Earlier this year, the U.S. became a net exporter of oil distillates, and the International Energy Agency projects that the U.S. could be almost energy self-sufficient in net terms by 2035.

This is not necessarily a good thing.  Being a net exporter of oil distillates.  It means that US supply exceeds US demand at the current market price.  That’s an important point.  The current market price.  The US has been in an anemic economic recovery—though some would say we’re still in a recession—since President Obama assumed office.  During bad economic times people lose their jobs.  Those who haven’t are worried about losing theirs.  And they worry about the uncertainty, too, about the cost of Obamacare.  So people are driving less.  And they are spending less.  Because they have less.  And worry about how much money they’ll need under Obamacare.  So they’re not taking the family on a cross-country vacation.  Some are even spending their vacation in the backyard.  The so called ‘staycation’.  No doubt the 10 million or so who disappeared from the labor force since President Obama assumed office aren’t driving much these days.  So because of this US demand for gasoline is down.  And, hence, prices.   Even though gasoline prices are still high and consuming an ever larger part of our reduced median family income (also down since President assumed office), gasoline prices are higher elsewhere.  Which is why refineries are exporting their oil distillates.  To meet that higher demand that has raised the market price.

But the biggest source of new electricity in the U.S. last year wasn’t a fossil fuel. It was the humble wind. More than 13 gigawatts of new wind potential were added to the grid in 2012, accounting for 43% of all new generation capacity. Total wind-power capacity exceeded 60 gigawatts by the end of 2012—enough to power 15 million homes when the breeze is blowing.

These numbers do sound big for wind.  Like it’s easy sailing for wind power to replace coal.  But is it?  Let’s look at the big picture.  In 2011 the total nameplate capacity of all electric power generation was 1,153.149 gigawatts.  So that 13 gigawatts though sounding like a lot of power it is only 1.127% of the total nameplate capacity.  Small enough to be rounding error.  In other words, that 13 gigawatts is such a small amount of power that it won’t even be seen by the electric grid.  But it gets even worse.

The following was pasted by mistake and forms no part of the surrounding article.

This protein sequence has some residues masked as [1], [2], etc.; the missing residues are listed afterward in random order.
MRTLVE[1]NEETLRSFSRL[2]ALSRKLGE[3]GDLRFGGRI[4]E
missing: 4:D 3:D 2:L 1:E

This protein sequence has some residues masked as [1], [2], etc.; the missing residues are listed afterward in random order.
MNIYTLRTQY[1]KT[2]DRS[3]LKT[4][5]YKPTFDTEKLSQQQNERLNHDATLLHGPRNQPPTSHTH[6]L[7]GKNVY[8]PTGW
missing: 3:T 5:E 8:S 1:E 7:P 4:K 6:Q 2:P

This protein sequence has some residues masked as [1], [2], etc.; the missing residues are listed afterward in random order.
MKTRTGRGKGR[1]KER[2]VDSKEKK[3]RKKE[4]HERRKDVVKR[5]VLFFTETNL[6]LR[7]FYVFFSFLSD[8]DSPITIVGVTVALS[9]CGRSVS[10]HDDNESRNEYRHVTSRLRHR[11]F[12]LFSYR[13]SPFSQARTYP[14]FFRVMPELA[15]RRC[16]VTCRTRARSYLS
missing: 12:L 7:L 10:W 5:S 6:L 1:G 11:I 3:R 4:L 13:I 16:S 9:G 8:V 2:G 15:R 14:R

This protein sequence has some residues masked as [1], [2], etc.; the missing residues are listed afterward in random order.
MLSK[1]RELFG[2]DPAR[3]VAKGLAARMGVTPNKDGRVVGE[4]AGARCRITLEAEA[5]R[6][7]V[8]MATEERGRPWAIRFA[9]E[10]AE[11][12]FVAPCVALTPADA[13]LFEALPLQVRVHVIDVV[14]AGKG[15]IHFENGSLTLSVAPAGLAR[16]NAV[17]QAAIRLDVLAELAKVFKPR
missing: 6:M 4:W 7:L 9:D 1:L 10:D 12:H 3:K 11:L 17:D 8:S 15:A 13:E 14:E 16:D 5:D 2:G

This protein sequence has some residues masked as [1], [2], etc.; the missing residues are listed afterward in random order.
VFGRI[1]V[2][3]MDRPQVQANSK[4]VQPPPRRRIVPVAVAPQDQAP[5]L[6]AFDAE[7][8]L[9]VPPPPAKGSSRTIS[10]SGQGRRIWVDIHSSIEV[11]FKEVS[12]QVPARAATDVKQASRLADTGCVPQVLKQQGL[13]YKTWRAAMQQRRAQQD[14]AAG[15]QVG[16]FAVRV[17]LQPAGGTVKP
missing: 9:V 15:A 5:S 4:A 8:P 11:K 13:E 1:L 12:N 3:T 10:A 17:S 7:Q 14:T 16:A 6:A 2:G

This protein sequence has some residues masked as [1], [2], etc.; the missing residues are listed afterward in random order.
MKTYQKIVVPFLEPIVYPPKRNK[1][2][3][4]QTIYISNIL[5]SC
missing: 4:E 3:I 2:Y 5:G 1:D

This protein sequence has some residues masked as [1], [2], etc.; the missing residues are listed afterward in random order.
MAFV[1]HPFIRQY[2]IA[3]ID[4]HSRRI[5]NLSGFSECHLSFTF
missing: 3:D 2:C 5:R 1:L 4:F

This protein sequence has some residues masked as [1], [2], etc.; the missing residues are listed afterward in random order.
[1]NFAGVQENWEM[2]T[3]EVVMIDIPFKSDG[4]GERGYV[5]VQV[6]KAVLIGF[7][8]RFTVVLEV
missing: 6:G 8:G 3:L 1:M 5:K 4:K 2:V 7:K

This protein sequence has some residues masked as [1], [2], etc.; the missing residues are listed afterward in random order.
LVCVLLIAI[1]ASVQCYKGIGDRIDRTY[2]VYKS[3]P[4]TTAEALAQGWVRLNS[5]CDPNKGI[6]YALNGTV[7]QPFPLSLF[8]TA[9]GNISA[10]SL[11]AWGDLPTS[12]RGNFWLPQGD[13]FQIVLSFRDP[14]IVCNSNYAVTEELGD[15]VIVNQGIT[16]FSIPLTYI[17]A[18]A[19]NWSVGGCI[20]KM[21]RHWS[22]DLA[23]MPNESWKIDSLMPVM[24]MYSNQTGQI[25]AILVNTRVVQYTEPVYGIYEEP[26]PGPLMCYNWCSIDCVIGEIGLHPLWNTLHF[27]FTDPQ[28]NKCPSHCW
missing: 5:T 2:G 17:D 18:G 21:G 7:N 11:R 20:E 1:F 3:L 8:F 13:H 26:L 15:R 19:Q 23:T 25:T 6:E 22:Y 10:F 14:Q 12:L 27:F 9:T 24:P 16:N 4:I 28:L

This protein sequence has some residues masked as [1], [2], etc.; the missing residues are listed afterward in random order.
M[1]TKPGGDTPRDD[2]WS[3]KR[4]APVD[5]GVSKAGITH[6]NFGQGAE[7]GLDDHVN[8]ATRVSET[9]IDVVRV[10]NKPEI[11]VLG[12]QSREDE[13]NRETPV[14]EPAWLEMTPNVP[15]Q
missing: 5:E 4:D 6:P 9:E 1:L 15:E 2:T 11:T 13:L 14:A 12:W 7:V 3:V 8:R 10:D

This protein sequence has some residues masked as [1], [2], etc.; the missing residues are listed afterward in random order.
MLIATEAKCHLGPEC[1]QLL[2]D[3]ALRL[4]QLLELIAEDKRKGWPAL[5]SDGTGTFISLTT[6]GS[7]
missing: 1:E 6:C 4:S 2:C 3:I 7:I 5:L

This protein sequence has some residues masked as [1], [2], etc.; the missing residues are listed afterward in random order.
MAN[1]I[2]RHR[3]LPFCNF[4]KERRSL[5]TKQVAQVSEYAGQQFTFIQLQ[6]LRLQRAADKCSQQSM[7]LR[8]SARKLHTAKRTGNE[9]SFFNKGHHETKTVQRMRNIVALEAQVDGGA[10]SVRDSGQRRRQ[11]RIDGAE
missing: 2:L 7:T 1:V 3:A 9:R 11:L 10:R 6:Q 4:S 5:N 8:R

We used the term ‘nameplate capacity’ for a reason.  This is the amount of power that this unit is capable of producing.  Not what it actually produces.  In fact, we have a measure comparing the power generation possible to the ‘actual’ power generation.  The capacity factor.  Which measures power production over a period of time and divides it by the total amount of power that the unit could have produced (i.e., its nameplate value).  Coal has a higher capacity factor than wind because coal can produce electric power in all wind conditions.  While wind power cannot.  If the winds are too strong the wind turbines lock down to protect themselves.  If the wind is blowing too slowly they won’t produce any electric power.

The typical capacity factor for coal is 62.3%.  Meaning that over half of the installed capacity is generating power.  Some generators may be down for maintenance.  Or a generator may be shut down due to weak demand.  The typical capacity factor for wind power is 30%.  Meaning that the installed capacity produces no power 70% of the time.  And it’s not because turbines are down for maintenance.  It’s because of the intermittent wind.

So coal has twice the capacity that wind has.  Does this mean we need twice the installed capacity of wind to match coal?  No.  Because if you tripled the number of wind turbines in a wind farm they will still produce no power if the wind isn’t blowing.  In this respect you can say coal has a capacity factor of 100%.  For if they want more power from a coal-fired power plant they can bring another generator on line.  Even if the wind isn’t blowing.

You could say wind power is like parsley on a plate in a restaurant.  It’s just a garnishment.  It makes our electric power production look more environmentally friendly but it just adds cost and often times we just throw it away.  For if coal provides all our power needs when the wind isn’t blowing and the wind then starts blowing you have a surplus of power that you can’t sell.  You can’t shut down the coal-fired power plant because the wind turbines don’t produce enough to replace it.  You can’t shut down the wind turbines because it defeats the purpose of having them.  So you just throw away the surplus power.  And charge people more for their electric power to cover this waste.  Like a restaurant charges more for its menu items to cover the cost of the parsley the people throw away.

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# Another Electric Car bursts into Flames

Posted by PITHOCRATES - October 5th, 2013

# Week in Review